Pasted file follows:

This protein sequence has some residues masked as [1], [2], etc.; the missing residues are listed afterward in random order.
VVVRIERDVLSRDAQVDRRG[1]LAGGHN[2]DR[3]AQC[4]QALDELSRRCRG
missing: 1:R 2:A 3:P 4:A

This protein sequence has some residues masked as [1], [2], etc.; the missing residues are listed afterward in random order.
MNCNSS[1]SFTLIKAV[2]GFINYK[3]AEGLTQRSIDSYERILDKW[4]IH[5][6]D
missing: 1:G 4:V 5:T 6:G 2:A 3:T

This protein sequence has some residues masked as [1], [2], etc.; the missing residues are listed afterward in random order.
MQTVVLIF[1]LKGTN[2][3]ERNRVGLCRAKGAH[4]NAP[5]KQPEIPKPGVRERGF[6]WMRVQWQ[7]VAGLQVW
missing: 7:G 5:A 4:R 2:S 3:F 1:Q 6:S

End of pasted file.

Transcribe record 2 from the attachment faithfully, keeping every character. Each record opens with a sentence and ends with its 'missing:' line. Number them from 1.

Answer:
This protein sequence has some residues masked as [1], [2], etc.; the missing residues are listed afterward in random order.
MNCNSS[1]SFTLIKAV[2]GFINYK[3]AEGLTQRSIDSYERILDKW[4]IH[5][6]D
missing: 1:G 4:V 5:T 6:G 2:A 3:T